A Guide to Six Habits That Can Prevent Depression

Amy Hendel Health Guide
  • Do you suffer from depression?  Even mild, infrequent depression can be debilitating and really diminish your quality of life.  In cases of mild, moderate or severe depression, therapy and/or medication may be needed.  But there are habits you can embrace and develop that can help you diminish the frequency of experiencing depression, or even reduce the risk of developing depression.


    Get active, get fit:

    We know that exercise can impact health in a variety of ways.  Daily moderate to intense exercise can help you lose weight, improve your heart health, reduce the risk of diabetes, improve certain types of arthritis, lower blood pressure.  We also know that when you exercise you produce endorphins, which are chemicals that can improve your mood, reduce anxiety and specifically improve depression.  You don't have to run a marathon, but you do need to commit to a minimum of thirty minutes of moderate exercise, 3-5 days/week.  The more time you spend exercising (within reason), the better.  Weight training can also be used to improve mood.

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    Find an outlet, find a hobby

    It is so important to find things you are passionate about in order to feel connected to life, and in order to feel engaged, especially when you are feeling challenged or upset.  Enjoying an activity that is independent of others can be very empowering and personally enriching.  It can validate you, particularly when you feel down and embattled.  Choose knitting, fishing, a new exercise modality, volunteering, building a model, even gardening; a personal hobby or pursuit can be truly uplifting.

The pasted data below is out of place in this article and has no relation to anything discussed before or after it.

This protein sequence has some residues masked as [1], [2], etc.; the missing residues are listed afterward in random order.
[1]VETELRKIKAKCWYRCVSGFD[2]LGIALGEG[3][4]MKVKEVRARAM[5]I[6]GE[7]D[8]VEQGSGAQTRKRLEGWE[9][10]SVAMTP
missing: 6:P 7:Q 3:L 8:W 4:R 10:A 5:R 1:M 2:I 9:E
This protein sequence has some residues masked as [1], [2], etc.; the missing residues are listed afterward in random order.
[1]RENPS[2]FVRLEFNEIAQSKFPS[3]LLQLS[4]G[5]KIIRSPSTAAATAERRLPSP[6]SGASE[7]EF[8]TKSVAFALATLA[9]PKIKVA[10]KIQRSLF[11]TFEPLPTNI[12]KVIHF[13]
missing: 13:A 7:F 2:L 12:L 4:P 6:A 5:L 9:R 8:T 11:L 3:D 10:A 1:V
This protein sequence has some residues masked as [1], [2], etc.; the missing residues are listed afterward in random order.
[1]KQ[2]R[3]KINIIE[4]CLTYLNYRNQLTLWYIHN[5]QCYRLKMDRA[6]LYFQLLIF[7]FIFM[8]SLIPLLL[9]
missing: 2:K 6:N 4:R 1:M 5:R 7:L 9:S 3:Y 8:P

Stay connected, with friends and therapy:

    Typically when you are depressed you wall yourself off from others.  Those very people - family, friends and coworkers - would be incredibly supportive and empathic, if you allow them to be.  Additionally, it's very important to identify when you are depressed and to seek professional help.  Shrugging off depressive feelings and not seeking help, can mean extending the duration of depression, or increasing the level of depression.  A therapist can provide sympathy, coping skills and a reality check, while helping you manage your situation.


    Care for your health:

    Get adequate nutrition and sleep.  Make sure you get timely physical checkups and treat any conditions.  Do not overeat, but do not miss meals either.  Consider taking a vitamin supplement with all of the B vitamins.


    Avoid alcohol:

    Using alcohol to cope with your depression can actually exacerbate the condition.  Alcohol is a mood altering depressant, and you will be at risk of developing alcohol abuse.


    Stay organized and plan:

    Depression can sometimes be brought on by unexpected situations and uncertainty.  So maintaining a sense of order can help you feel in control.  It can also help you cope with a sudden and disruptive disappointment.

Published On: May 19, 2009